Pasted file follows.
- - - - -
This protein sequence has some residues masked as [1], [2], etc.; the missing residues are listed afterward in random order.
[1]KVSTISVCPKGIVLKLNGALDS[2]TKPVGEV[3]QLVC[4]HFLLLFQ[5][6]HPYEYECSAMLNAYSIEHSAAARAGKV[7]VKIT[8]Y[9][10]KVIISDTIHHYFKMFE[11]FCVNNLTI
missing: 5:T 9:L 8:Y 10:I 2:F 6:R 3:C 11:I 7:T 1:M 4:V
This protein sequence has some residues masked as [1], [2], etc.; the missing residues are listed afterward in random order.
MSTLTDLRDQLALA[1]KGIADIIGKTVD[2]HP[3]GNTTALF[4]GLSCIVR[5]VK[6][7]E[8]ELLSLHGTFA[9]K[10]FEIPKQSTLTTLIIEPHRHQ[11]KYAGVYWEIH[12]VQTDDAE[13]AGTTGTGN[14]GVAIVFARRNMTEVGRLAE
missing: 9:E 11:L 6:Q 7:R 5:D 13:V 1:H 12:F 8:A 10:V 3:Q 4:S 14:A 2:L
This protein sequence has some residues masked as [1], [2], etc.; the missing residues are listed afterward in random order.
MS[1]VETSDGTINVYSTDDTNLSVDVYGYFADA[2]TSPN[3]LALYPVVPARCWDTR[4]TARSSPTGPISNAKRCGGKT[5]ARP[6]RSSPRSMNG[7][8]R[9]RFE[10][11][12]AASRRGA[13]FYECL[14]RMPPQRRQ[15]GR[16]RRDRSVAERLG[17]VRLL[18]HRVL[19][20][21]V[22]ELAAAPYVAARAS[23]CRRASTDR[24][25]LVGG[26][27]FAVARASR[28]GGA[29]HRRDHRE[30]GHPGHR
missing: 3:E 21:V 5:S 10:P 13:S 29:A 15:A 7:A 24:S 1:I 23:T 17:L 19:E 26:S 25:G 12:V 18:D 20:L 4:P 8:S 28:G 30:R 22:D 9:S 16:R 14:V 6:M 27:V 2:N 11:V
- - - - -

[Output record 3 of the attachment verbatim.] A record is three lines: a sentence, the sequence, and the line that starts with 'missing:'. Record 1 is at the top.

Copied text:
This protein sequence has some residues masked as [1], [2], etc.; the missing residues are listed afterward in random order.
MS[1]VETSDGTINVYSTDDTNLSVDVYGYFADA[2]TSPN[3]LALYPVVPARCWDTR[4]TARSSPTGPISNAKRCGGKT[5]ARP[6]RSSPRSMNG[7][8]R[9]RFE[10][11][12]AASRRGA[13]FYECL[14]RMPPQRRQ[15]GR[16]RRDRSVAERLG[17]VRLL[18]HRVL[19][20][21]V[22]ELAAAPYVAARAS[23]CRRASTDR[24][25]LVGG[26][27]FAVARASR[28]GGA[29]HRRDHRE[30]GHPGHR
missing: 3:E 21:V 5:S 10:P 13:S 29:A 15:A 7:A 24:S 1:I 23:T 17:L 19:E 26:S 25:G 12:V 18:D 20:L 4:P 8:S 28:G 30:R 22:D 9:S 16:R 14:V 6:M 27:V 2:N 11:V